At Bridgewater, Ray implemented an idea meritocracy - a system or process that is fair and ensures the best idea will win out. It starts, he says, with creating a strong foundation based on truthful and transparent communication (radical truth and radical transparency) and a democratic environment where people are invited to every meeting and encouraged to share their opinions and share or challenge ideas. This system recognizes the value and merit of each person’s ideas and allows people to work through their disagreements. Through this discussion process, together with diverse teams, the best decisions are made.


The company created a process to record all decisions that are made by using the Dot Collector App. The app actively measures the success or failure of each idea and uses that information to establish a track record of “believability” for the influencers of such decisions. Using the data points from the app, they developed a Baseball Card system for the employees detailing each individuals’ traits. These baseball cards, which are visible to the entire organization, include details of strengths and weaknesses with the purpose of getting the most out of the employees; not to highlight their flaws, but to help managers work around or with people’s personalities. Open access to all employees' experiences and track records is a way to establish believability that is objective and trusted by everyone.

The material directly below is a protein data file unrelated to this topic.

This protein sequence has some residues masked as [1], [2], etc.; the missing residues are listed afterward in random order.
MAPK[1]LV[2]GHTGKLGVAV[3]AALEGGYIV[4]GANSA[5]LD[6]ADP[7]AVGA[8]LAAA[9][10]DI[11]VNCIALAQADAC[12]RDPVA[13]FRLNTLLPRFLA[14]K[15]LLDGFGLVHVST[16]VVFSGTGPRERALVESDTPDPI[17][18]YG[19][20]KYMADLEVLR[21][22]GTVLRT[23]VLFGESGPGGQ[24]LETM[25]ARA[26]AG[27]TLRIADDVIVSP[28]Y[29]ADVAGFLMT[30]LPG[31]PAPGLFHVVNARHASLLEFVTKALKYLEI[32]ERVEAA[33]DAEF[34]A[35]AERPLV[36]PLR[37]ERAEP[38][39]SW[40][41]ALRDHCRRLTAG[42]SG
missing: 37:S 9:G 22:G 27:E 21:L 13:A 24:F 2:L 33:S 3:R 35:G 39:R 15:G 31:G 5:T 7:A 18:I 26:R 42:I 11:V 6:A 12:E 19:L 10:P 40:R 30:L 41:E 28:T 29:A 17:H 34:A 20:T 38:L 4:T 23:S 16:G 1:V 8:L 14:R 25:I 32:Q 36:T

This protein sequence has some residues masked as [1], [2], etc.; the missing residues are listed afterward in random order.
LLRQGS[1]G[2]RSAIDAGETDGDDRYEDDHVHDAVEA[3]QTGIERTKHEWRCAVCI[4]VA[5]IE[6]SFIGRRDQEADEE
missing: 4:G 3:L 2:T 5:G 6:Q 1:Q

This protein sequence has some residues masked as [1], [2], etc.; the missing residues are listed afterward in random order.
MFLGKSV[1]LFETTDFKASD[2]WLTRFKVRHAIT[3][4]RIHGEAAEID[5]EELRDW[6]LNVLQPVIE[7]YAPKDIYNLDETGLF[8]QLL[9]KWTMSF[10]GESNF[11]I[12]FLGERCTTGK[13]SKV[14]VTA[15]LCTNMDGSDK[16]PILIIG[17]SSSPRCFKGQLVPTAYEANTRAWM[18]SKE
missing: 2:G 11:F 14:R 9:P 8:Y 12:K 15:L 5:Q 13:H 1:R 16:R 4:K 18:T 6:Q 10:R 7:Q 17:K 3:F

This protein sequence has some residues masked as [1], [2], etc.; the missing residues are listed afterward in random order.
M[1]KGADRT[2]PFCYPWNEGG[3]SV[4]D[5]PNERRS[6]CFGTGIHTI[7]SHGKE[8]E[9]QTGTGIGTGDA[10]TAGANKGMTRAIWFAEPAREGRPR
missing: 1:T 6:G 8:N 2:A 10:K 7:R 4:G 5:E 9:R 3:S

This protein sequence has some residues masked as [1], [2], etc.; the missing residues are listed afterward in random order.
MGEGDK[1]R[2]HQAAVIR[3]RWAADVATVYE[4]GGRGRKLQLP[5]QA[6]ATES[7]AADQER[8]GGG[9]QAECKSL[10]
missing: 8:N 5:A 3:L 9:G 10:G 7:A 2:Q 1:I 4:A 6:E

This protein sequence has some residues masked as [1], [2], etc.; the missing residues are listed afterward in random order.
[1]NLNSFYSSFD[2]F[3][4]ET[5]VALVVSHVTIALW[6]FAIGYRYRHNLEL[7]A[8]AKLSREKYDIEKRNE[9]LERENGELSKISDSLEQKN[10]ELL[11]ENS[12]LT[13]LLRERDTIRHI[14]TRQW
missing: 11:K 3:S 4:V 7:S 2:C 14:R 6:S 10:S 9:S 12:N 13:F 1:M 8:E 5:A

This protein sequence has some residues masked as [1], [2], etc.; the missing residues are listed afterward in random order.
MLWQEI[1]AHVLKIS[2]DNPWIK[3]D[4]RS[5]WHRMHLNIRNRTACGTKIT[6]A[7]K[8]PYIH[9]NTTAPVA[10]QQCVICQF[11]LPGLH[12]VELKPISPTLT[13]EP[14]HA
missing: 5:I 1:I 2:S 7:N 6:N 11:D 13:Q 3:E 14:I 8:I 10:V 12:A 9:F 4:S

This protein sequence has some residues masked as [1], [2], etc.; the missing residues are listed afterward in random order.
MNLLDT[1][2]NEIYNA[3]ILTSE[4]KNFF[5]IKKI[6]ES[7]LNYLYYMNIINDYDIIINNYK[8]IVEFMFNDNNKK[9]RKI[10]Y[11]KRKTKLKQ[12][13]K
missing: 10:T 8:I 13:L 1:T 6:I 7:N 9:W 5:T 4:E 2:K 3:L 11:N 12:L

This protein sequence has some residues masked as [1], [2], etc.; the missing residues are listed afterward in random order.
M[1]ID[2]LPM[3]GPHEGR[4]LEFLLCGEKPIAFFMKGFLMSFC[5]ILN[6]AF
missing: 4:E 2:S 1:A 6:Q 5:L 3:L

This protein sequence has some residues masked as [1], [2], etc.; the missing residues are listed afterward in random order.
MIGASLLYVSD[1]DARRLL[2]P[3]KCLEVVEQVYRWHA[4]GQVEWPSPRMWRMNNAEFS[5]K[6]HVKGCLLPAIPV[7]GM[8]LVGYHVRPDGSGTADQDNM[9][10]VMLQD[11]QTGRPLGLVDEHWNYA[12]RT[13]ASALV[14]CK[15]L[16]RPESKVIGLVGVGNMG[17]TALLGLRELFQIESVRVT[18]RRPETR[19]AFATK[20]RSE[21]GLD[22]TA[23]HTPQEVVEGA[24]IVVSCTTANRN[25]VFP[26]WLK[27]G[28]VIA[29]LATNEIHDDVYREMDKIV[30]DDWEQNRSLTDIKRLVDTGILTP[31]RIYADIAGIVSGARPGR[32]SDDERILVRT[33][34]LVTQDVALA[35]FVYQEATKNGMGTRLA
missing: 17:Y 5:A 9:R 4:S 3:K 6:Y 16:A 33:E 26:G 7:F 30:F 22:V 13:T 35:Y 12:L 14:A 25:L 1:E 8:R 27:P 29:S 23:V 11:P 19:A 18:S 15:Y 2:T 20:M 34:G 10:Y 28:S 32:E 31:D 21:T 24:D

Ray discusses the two biggest impediments to good decision making:


1. Ego - this is what prevents you from recognizing your weaknesses. Our need to be right is greater than our need to see what’s true. We are prone to become defensive when challenged, which leads us to make inferior decisions.


2. Blindspots - Things that you don’t see. In reality, no one person can see everything. Some people are better at seeing the bigger picture, some are more attentive to details, some have higher IQ and some have higher EQ. In order to overcome Ray’s blind spots, he has surrounded himself with many smart people who think and see things differently.